This is a collection of thoughts and statements about things that annoy me. I am a big, angry man. Hear me roar, or piss off and give me peace.

Wednesday, April 18, 2007

Tell them lies, tell them sweet little lies

The Register has a wonderful piece on crap Technical Support, where they tell us that "Power Users" are frequently frustrated by scripted help-desk calls.

I can only agree...

I have been known to (occasionally) work (don't tell my boss) in IT. (I am not a techno-weenie, so don't do front line). (And if I did, I'd probably tell people to reboot and fuck-off).

The Reg tells us that there are a few common approaches to dealing with the typically fuckwitted people on the end of the phone.

  1. Direct Approach - just roll with the script

    • Fake the answers to their questions

  2. Evasive Approach - try to find a work-around

    • Don't you know who I am? (Tell them you're a techno-god, and they are not).

    • Intimidation / Surliness - (Yes, for the third time, I have already fucking well tried that, you incompetent techno-weenie)

    • Immediate escalation - proceed directly to level 2, do not pass go, do not tell level 1 anything else

Here's a run through of a call I made to *Enterprise Support* with a company who make a server or two. Let's call the company IQ. (People who have seen 2001, A Space Odyssey should be able to work that one out).

Me - I have a $server which has powered its self down, and refuses to power up for long enough to boot the OS, I should have 4 hour support on this.
Them - Can you log in to the system
Me - No, it doesn't stay on for long enough
Them - Can you access the BIOS
Me - No, it doesn't stay on for long enough
Them - can you tell me what happens when you press the power switch
Me - It tries to start up and then shuts down again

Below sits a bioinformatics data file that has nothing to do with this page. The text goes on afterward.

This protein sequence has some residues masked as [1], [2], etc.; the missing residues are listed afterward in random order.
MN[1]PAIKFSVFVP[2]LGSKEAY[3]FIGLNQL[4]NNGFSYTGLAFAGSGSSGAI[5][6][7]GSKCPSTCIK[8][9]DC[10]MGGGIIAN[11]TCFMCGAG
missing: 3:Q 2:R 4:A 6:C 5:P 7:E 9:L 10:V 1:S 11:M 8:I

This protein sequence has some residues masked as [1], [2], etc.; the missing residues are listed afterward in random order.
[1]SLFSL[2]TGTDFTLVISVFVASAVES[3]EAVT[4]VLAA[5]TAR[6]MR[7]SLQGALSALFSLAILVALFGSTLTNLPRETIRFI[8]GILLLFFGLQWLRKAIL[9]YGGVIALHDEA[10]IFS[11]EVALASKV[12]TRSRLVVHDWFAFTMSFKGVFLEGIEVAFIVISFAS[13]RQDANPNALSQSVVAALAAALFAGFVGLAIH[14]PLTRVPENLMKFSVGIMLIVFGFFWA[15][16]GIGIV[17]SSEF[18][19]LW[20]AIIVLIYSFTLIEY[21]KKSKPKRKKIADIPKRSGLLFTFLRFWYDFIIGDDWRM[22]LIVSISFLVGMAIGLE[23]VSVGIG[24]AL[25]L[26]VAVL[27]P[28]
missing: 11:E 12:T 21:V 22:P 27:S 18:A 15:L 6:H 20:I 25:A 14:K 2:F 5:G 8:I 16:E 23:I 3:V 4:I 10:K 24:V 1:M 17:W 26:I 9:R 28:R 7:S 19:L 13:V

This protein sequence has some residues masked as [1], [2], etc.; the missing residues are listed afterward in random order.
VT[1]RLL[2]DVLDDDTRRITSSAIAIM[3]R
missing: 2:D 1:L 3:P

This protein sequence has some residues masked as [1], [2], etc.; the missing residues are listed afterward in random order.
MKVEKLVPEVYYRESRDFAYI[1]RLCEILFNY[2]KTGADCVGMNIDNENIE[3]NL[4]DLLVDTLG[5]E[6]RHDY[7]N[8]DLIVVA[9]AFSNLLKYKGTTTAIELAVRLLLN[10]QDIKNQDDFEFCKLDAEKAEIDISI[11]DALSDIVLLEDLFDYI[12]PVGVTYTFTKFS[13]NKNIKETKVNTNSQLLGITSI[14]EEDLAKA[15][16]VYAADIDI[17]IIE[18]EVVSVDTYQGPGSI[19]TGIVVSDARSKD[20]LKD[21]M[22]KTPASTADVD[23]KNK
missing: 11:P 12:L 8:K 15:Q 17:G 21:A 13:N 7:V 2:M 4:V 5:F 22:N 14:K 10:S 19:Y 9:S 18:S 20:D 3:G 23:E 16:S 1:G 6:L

Them - Can you try booting off a CD
Me - No, it doesn't power on for long enough
Them - Try some other things
Me - None of this works
Them - more stupid ideas involving powering the machine up, spinning up all the disks with a production database on them, and letting the machine power off several times.
Me - I have 4 hour support on this machine, it is a critical system, send me the engineer I am paying for.
Them - mumble, but he might not have the right part
Me - Tell him to bring an entire machine then.
Them - He'll call you shortly.
Me (Under my breath) - Wankers.

This is the level of support I have come to expect from that company for almost all their systems - with the notable exception of their Enterprise Unix boxes, where the Engineer is on the way almost as soon as you're off the phone.

For normal desktop PCs, you seem to require a magic incantation to get them to send you replacement parts, with or without an "engineer" to fit them. Even for something as simple as a dead hard drive - the OS is reporting the disk is failing, a disk diagnostic tool I use reports bad sectors on the drive - but no, they need an error code from their own diagnostic tool. (I now have a list of diagnostic codes for all occasions).

Another company, let's call them "Dull", seem to have pretty reasonable support, even for the desktop machines we have. Shame we don't have many (any?) of their servers. I can't think of any serious issues with their support people, who seem to be quite amenable to me saying "I do this for a living, here's what I think is wrong, can you just send me some parts?"

I work with computers because I hate working with people. Dealing with tech support lines, which are invariably outsourced to Ireland (so they can knee cap you if you become disagreeable) or India (so you get so fed up with not understanding a word they are saying you hang up). What I want, is some sort of password that would tell these people I do this for a living, so we both can then pitch our conversation at the right level, and have a laugh about out users being stupid, and get on with our lives. Until then, there's always whisky.

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